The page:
The battle between Linux distributors is hotting up with both UnitedLinux and Red Hat launching products to the market.
Last week Red Hat appointed IBM Global Services as its first partner to resell its Advanced Server.
Red Hat will deliver mainstream support for Advanced Server on IBM's complete line of Intel, RISC and mainframe eServers. Meanwhile, IBM is offering managed software services and consulting services for Advanced Server.
"IBM has a huge global channel which will benefit from this agreement," said Mark de Visser, vice-president of worldwide marketing at Red Hat.
"The reach that this agreement provides in terms of geographical areas is immense and that alone will bring many reseller opportunities."
The agreement with IBM is an example of how companies such as Red Hat are "creating an ecosystem and producing the building blocks of Linux", de Visser added.
In turn, the companies behind UnitedLinux - SuSE, Turbolinux, Conectiva and SCO Group - have confirmed that a public preview of their software will be available before the end of the month.
UnitedLinux is designed to be a standards-based version of the open source operating system and will compete directly with Red Hat.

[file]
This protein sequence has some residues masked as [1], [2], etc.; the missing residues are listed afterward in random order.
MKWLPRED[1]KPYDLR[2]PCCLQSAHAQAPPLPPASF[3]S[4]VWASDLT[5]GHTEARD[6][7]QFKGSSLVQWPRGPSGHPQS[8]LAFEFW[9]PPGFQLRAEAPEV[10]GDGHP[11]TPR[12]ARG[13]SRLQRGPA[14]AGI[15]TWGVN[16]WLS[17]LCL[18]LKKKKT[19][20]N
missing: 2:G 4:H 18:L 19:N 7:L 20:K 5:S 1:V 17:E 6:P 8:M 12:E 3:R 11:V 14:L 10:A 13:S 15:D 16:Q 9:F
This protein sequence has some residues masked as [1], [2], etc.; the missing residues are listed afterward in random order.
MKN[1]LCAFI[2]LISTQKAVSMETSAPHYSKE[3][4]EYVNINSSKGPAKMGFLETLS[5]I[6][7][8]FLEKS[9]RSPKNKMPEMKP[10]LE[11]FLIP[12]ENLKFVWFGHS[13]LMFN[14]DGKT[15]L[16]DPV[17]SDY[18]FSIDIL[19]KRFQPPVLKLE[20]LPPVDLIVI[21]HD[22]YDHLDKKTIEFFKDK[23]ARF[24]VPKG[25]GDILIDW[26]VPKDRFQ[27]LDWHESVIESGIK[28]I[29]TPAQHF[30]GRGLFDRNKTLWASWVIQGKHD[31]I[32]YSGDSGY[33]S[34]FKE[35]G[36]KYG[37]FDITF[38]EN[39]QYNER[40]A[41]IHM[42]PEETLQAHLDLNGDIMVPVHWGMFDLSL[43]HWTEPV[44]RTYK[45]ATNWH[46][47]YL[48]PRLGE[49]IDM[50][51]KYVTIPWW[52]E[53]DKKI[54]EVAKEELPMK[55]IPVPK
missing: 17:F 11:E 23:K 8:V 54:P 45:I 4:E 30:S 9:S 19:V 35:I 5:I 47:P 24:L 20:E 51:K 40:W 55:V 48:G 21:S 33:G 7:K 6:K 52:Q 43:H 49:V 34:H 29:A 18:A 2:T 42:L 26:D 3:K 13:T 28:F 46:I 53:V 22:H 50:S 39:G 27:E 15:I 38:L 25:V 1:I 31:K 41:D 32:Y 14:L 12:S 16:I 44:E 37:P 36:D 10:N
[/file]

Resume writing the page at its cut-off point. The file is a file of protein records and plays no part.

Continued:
"We really don't know enough about the UnitedLinux offering to be able to comment on it," de Visser said.
Clive Longbottom, service director at analyst firm Quocirca, said Red Hat is winning the battle of the distributors.
"In the past there were hundreds of different Linux distributions, but now there are only two, which will erase a lot of confusion," he said.
"Many vendor agreements have been going Red Hat's way and, although some vendors will have secondary agreements with UnitedLinux, the default versions will remain as Red Hat."
Longbottom said that UnitedLinux's view of a Linux desktop is a long way from being finalised, mainly because of the lack of common device drivers installed in the software.
"No firm will want to search for certain drivers before being able to use a PC, so at the moment it seems that Red Hat has the upper hand, with UnitedLinux at best on the back foot," he said.
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